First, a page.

- Mobutu’s Mansions: As we floated down the river, other passengers would point out places or buildings of interest. One of them was apparently an abandoned residence of former President Mobutu Sese Seko. The man who ruled Congo, which he renamed Zaire, for more than thirty years, had river-view villas built for him dotted all over the country and, being a riverman himself, was often to be found on the water on his ferryboat, the Kamanyola.
- The Trial: Stumbling upon a military tribunal in Mbandaka of dozens of people accused of an attack on the town on Easter Day. About a dozen were sentenced to death. This was an outdoor trial, headed by a military magistrate. While we were recording and taking pictures, Capt Gaby Lokombi, the magistrate, actually stopped the trial and brought Ofeibea before everyone to explain who we were and what we were doing. She did so, in French, apologizing charmingly and brilliantly as only Ofeibea could. We were allowed to stay.
- Vintage Maps: Our senior foreign editor, Loren Jenkins, asked us to find maps. And maps we found. In Mbandaka we were taken to an old research library at the Aequatoria Institute where we were shown stacks of dusty maps dating back to the early 1900s. Stunning, accurate and fascinating manuals of how to navigate the Congo River, among others.
- Papa Tresor Nsombola-Bolele, Protocole Kembo Imbamba and Bienvenu Yay in Mbandaka who transported us around the bicycle-dominated town, introducing us to everyone, showing us where to eat and where to shop, and making sure we made it onto the barge only when it was, finally, ready to head downstream.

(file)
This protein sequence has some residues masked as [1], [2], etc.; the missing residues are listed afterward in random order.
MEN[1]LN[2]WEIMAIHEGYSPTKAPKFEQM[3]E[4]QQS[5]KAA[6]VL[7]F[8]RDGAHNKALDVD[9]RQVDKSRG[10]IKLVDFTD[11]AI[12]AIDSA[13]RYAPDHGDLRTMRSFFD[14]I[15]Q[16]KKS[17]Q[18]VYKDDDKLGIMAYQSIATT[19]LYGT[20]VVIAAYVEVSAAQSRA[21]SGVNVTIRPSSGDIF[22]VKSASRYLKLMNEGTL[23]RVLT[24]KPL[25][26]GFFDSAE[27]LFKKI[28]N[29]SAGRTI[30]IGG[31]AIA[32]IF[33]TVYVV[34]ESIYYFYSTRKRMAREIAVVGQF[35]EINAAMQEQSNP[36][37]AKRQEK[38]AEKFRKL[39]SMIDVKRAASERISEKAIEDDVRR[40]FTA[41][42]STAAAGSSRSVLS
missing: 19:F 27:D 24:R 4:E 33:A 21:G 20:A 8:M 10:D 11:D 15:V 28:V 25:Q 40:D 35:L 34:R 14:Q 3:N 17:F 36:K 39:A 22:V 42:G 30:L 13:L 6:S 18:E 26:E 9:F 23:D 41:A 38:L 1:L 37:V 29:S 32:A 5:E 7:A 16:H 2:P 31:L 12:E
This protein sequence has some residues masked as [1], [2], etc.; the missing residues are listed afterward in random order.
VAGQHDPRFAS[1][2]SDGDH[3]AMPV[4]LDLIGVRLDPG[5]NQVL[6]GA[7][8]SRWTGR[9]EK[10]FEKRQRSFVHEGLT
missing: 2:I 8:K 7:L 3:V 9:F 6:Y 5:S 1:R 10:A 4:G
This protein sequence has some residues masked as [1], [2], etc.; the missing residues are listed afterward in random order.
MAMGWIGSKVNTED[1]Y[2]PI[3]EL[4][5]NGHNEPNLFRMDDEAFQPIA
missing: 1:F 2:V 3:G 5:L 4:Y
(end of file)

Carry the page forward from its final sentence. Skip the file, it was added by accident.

- The amazing braided and string-twisted hair styles of the women on board the barge and all over Congo and how many women passengers had their hair re-styled just in time for the arrival at Maluku Port, the gateway to Kinshasa — home at last!
- Armando Galaraga: On June 2nd Detroit Tigers pitcher Armando Galaraga had his perfect game stolen from him — thanks to an umpire’s bad call. As a die-hard Tigers fan, I took pleasure in explaining (or attempting to explain) what a tragic, yet historic moment had occurred in Detroit Tigers’ history to Ofeibea, people on the street in Kinshasa… anyone who would listen. I may have managed to convert a few people into Tigers fans, but for the most part, no one knew (or cared) what I was talking about.
After a week on le Fleuve Congo and three years working, on and off, near Nahar Digla (the Tigris) in Iraq, the world has become much smaller.
As an American, I’ve come to realize that however bad I may think my problems are, there are folks in other, poorest, conflict-ridden most war-torn parts of the world, who would LOVE to trade places with me.
I envy them their openness, kindness and hospitality.
An enlightening and tiring experience, our adventure down the Congo River, and one I feel all the richer for.